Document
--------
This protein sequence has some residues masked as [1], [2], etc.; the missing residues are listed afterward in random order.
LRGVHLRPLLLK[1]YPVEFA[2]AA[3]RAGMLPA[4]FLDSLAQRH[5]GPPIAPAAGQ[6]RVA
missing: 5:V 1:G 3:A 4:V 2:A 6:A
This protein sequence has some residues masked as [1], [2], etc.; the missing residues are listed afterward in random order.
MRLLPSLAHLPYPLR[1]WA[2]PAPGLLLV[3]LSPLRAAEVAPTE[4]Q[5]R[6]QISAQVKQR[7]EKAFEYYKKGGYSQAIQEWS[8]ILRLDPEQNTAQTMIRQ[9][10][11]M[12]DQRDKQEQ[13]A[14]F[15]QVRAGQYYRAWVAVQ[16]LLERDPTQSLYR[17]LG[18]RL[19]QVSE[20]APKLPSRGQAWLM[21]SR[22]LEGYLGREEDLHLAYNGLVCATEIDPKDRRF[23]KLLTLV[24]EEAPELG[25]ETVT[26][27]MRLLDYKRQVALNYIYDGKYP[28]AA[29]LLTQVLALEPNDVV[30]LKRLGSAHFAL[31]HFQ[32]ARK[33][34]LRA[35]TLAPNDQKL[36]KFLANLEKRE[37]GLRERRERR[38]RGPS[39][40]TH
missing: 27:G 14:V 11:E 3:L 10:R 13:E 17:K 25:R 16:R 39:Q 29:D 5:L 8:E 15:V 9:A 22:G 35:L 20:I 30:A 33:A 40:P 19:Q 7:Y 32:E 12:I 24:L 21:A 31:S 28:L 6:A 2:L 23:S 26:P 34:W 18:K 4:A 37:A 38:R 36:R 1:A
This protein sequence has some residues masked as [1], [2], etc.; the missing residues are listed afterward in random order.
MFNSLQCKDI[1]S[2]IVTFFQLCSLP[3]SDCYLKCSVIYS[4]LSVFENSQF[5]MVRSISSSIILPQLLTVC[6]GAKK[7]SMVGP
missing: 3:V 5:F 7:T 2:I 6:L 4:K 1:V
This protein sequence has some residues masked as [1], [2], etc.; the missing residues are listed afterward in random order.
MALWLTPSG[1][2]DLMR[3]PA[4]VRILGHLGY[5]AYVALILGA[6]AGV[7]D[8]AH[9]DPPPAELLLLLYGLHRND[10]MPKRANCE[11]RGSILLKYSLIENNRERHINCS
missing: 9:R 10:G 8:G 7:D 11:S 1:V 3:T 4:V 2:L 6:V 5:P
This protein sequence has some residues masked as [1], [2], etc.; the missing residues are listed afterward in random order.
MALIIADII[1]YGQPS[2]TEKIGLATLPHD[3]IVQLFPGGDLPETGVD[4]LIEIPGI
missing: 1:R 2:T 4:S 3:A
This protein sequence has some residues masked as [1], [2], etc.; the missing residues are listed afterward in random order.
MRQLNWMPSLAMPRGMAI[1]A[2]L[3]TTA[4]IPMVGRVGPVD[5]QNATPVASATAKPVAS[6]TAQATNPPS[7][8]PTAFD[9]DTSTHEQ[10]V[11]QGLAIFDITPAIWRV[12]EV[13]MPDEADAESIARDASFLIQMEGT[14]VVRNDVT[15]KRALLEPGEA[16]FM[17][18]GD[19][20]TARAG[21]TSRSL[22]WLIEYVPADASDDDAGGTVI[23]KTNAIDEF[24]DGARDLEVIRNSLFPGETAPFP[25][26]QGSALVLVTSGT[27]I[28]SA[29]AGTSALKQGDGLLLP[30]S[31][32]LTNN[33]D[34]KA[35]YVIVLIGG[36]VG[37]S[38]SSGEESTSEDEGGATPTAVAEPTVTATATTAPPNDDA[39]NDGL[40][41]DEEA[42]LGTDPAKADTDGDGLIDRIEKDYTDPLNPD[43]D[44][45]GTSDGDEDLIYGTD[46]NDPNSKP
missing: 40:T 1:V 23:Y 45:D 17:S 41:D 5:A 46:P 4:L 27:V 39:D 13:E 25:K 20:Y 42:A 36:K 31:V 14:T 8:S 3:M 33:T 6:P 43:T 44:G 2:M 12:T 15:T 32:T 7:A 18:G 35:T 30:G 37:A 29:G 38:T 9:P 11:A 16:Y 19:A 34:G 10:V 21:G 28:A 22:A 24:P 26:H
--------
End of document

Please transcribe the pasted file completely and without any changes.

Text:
This protein sequence has some residues masked as [1], [2], etc.; the missing residues are listed afterward in random order.
LRGVHLRPLLLK[1]YPVEFA[2]AA[3]RAGMLPA[4]FLDSLAQRH[5]GPPIAPAAGQ[6]RVA
missing: 5:V 1:G 3:A 4:V 2:A 6:A
This protein sequence has some residues masked as [1], [2], etc.; the missing residues are listed afterward in random order.
MRLLPSLAHLPYPLR[1]WA[2]PAPGLLLV[3]LSPLRAAEVAPTE[4]Q[5]R[6]QISAQVKQR[7]EKAFEYYKKGGYSQAIQEWS[8]ILRLDPEQNTAQTMIRQ[9][10][11]M[12]DQRDKQEQ[13]A[14]F[15]QVRAGQYYRAWVAVQ[16]LLERDPTQSLYR[17]LG[18]RL[19]QVSE[20]APKLPSRGQAWLM[21]SR[22]LEGYLGREEDLHLAYNGLVCATEIDPKDRRF[23]KLLTLV[24]EEAPELG[25]ETVT[26][27]MRLLDYKRQVALNYIYDGKYP[28]AA[29]LLTQVLALEPNDVV[30]LKRLGSAHFAL[31]HFQ[32]ARK[33][34]LRA[35]TLAPNDQKL[36]KFLANLEKRE[37]GLRERRERR[38]RGPS[39][40]TH
missing: 27:G 14:V 11:E 3:L 10:R 13:E 17:K 25:R 16:R 39:Q 29:D 5:L 8:E 15:V 9:A 22:G 35:L 20:I 30:A 33:A 40:P 19:Q 7:Y 32:E 12:I 24:L 21:A 31:S 28:L 6:A 2:L 23:S 26:P 34:W 18:K 4:A 37:A 38:R 36:R 1:A
This protein sequence has some residues masked as [1], [2], etc.; the missing residues are listed afterward in random order.
MFNSLQCKDI[1]S[2]IVTFFQLCSLP[3]SDCYLKCSVIYS[4]LSVFENSQF[5]MVRSISSSIILPQLLTVC[6]GAKK[7]SMVGP
missing: 3:V 5:F 7:T 2:I 6:L 4:K 1:V
This protein sequence has some residues masked as [1], [2], etc.; the missing residues are listed afterward in random order.
MALWLTPSG[1][2]DLMR[3]PA[4]VRILGHLGY[5]AYVALILGA[6]AGV[7]D[8]AH[9]DPPPAELLLLLYGLHRND[10]MPKRANCE[11]RGSILLKYSLIENNRERHINCS
missing: 9:R 10:G 8:G 7:D 11:S 1:V 3:T 4:V 2:L 6:V 5:P
This protein sequence has some residues masked as [1], [2], etc.; the missing residues are listed afterward in random order.
MALIIADII[1]YGQPS[2]TEKIGLATLPHD[3]IVQLFPGGDLPETGVD[4]LIEIPGI
missing: 1:R 2:T 4:S 3:A
This protein sequence has some residues masked as [1], [2], etc.; the missing residues are listed afterward in random order.
MRQLNWMPSLAMPRGMAI[1]A[2]L[3]TTA[4]IPMVGRVGPVD[5]QNATPVASATAKPVAS[6]TAQATNPPS[7][8]PTAFD[9]DTSTHEQ[10]V[11]QGLAIFDITPAIWRV[12]EV[13]MPDEADAESIARDASFLIQMEGT[14]VVRNDVT[15]KRALLEPGEA[16]FM[17][18]GD[19][20]TARAG[21]TSRSL[22]WLIEYVPADASDDDAGGTVI[23]KTNAIDEF[24]DGARDLEVIRNSLFPGETAPFP[25][26]QGSALVLVTSGT[27]I[28]SA[29]AGTSALKQGDGLLLP[30]S[31][32]LTNN[33]D[34]KA[35]YVIVLIGG[36]VG[37]S[38]SSGEESTSEDEGGATPTAVAEPTVTATATTAPPNDDA[39]NDGL[40][41]DEEA[42]LGTDPAKADTDGDGLIDRIEKDYTDPLNPD[43]D[44][45]GTSDGDEDLIYGTD[46]NDPNSKP
missing: 40:T 1:V 23:Y 45:D 17:S 41:D 5:A 46:P 4:L 27:V 39:D 13:E 25:K 20:Y 42:A 36:K 31:V 14:T 8:S 3:M 33:T 6:P 43:T 44:G 2:M 12:T 15:T 32:T 7:A 18:G 35:T 30:G 37:A 29:G 38:T 9:P 11:A 16:Y 19:A 34:G 10:V 21:G 28:A 22:A 24:P 26:H